Afghan asylum seekers off the coast of WA
So, the argument is not that we don’t need border security. We do. We need a deterrent for the people smugglers, preying on the vulnerability and desperation of asylum seekers. But what lacks, in all the fear-mongering and lowest-common denominator appeal, is a sense of basic humanity. Aussies have often seemed anxious by the arrival of “others”, from the time of the gold rush, right until now. It’s not just the refugees: Tony Abbott is promising to cut net annual migration to 170,000 people a year. That’ll get them voting! As much as their plight may not personally affect us, it’s our duty as human beings to ask ourselves who these “boat people” are. How terribly unbearable must your life be, the persecution and horror you must be faced with, if you see spending weeks (or months) in a leaky, unstable boat heading to a country thousands of kilometres from your own under appalling conditions, as your only means of escape? Then once you arrive: detention, behind razor wire. I’m lucky. I was born in a free, democratic country, where I can go about my life unharmed and without persecution. I count my blessings every day for this, because it could have so easily been the other way around. Perhaps our future and current leaders might think about that, and employ a little perspective before scaring up the emotions of their constituents.

Article 14.1 of the Universal Declaration of Human Rights, 1948 states, “Everyone has the right to seek and to enjoy in other countries asylum from persecution.” Even if they arrived on a boat.

Let us know what you think in the comments below.


  1. Yes! Thank you! It's always so exciting to read someone writing the truth.

    However, there is always one point that I come back to in the debate about asylum seekers. I agree that people smugglers take advantage of desperate people and a lot of the talk is about stopping people smugglers. They charge huge amounts (some of this is to pay bribes to officials) to send people on sometimes unseaworthy boats. We don't know how many boats sink on the way here. Yet if we are succesful in stopping people smugglers, how will people be able to flee. Often paying a people smuggler is the only possible way to get out of a country. Stop the people smugglers those attempting to flee may become trapped.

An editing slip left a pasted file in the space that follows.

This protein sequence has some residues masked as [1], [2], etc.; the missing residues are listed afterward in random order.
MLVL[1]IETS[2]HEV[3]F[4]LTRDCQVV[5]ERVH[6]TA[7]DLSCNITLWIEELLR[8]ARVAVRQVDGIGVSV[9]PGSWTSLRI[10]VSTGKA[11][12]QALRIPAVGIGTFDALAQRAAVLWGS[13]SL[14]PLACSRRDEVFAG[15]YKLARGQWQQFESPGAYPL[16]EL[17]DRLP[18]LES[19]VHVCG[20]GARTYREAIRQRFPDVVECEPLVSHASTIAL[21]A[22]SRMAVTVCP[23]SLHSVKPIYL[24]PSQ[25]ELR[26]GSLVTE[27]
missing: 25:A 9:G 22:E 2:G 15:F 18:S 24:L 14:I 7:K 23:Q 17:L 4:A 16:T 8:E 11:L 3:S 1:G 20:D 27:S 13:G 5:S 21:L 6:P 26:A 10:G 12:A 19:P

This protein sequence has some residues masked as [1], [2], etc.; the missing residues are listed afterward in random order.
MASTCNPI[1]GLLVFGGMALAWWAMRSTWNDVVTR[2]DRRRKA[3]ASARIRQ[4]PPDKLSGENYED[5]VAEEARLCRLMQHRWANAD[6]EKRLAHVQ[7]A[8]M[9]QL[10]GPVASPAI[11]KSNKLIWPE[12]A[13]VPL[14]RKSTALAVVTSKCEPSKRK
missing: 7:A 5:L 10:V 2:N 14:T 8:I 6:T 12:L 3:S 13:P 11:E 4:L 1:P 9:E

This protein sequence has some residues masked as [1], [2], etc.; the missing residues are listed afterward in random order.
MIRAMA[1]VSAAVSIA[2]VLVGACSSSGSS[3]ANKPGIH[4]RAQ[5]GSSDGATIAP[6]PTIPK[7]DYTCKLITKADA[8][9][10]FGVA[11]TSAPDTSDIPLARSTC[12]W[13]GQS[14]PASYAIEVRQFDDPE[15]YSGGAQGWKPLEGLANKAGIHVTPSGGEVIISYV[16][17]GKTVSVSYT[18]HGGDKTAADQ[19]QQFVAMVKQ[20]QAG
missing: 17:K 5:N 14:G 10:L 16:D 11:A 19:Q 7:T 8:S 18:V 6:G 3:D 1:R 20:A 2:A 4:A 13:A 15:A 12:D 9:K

2. Thank you!

    That's a really excellent point about the people smugglers, too.

  3. Nice to actually read some facts Amy! A lot seem to have become lost in this election campaign, especially the fact that Australia's future population growth and the asylum seeker issue really have nothing to do with each other.
    What annoys me the most about this whole issue is both parties are actually insulting the intelligence of most Australians by assuming we will vote based on their fear mongering surrounding asylum seekers. I know some might, but I'm hoping most voters haven't already forgotten the events of the 2001 election.

  4. I could not agree more Ames. I'm so sick of people missing the entire point of WHY people become boat people. I'm sure they would much rather have been born into a middle class white Australian family like the rest of the whingers in our country, but they weren't.